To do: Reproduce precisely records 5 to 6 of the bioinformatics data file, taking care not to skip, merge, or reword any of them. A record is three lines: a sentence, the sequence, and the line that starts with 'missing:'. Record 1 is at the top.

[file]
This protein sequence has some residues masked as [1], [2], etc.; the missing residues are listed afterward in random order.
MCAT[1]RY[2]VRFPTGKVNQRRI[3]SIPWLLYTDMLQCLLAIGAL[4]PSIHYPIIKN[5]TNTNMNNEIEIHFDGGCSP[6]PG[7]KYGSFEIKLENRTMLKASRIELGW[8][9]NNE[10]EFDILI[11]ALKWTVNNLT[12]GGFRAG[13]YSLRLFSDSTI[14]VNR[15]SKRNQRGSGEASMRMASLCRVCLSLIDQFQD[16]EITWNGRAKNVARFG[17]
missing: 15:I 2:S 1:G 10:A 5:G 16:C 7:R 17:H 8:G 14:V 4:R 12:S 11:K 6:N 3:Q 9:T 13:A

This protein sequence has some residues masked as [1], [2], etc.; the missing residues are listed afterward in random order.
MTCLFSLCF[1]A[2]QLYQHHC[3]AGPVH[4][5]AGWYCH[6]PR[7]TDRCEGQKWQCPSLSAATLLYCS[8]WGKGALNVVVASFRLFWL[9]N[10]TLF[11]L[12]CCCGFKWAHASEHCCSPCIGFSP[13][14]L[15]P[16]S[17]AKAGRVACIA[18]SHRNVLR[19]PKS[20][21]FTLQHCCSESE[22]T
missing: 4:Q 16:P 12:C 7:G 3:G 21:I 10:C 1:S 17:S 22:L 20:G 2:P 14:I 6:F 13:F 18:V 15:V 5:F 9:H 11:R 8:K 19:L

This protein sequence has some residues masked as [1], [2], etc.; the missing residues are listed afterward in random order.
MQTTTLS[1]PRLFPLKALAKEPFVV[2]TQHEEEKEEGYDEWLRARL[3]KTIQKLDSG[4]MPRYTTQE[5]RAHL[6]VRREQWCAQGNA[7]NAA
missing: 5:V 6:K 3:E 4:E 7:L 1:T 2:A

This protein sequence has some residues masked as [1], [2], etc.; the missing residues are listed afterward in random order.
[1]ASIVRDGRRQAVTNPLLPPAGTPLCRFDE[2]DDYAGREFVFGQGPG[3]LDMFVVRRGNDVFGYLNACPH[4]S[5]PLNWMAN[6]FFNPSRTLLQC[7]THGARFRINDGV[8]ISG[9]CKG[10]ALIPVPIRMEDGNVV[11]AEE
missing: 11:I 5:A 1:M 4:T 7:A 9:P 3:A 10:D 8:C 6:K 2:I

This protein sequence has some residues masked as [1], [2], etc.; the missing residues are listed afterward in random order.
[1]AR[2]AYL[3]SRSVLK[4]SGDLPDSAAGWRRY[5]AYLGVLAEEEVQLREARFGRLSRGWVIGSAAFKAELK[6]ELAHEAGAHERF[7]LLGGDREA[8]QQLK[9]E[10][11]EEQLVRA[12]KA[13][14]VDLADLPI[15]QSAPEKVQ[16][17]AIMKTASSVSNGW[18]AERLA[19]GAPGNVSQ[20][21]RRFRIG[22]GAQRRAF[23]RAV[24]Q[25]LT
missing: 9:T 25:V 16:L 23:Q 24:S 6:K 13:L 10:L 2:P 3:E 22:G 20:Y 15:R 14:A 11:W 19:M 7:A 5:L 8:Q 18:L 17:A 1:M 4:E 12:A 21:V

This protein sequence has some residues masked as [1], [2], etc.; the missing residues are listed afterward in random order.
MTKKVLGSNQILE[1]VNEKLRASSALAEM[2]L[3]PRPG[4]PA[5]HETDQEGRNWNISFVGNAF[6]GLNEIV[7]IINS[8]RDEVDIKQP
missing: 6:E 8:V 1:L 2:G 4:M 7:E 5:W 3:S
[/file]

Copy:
This protein sequence has some residues masked as [1], [2], etc.; the missing residues are listed afterward in random order.
[1]AR[2]AYL[3]SRSVLK[4]SGDLPDSAAGWRRY[5]AYLGVLAEEEVQLREARFGRLSRGWVIGSAAFKAELK[6]ELAHEAGAHERF[7]LLGGDREA[8]QQLK[9]E[10][11]EEQLVRA[12]KA[13][14]VDLADLPI[15]QSAPEKVQ[16][17]AIMKTASSVSNGW[18]AERLA[19]GAPGNVSQ[20][21]RRFRIG[22]GAQRRAF[23]RAV[24]Q[25]LT
missing: 9:T 25:V 16:L 23:Q 24:S 6:K 13:L 10:L 2:P 3:E 22:G 20:Y 15:R 14:A 11:W 19:M 7:A 5:L 8:Q 18:L 17:A 1:M 4:E 12:A 21:V

This protein sequence has some residues masked as [1], [2], etc.; the missing residues are listed afterward in random order.
MTKKVLGSNQILE[1]VNEKLRASSALAEM[2]L[3]PRPG[4]PA[5]HETDQEGRNWNISFVGNAF[6]GLNEIV[7]IINS[8]RDEVDIKQP
missing: 6:E 8:V 1:L 2:G 4:M 7:E 5:W 3:S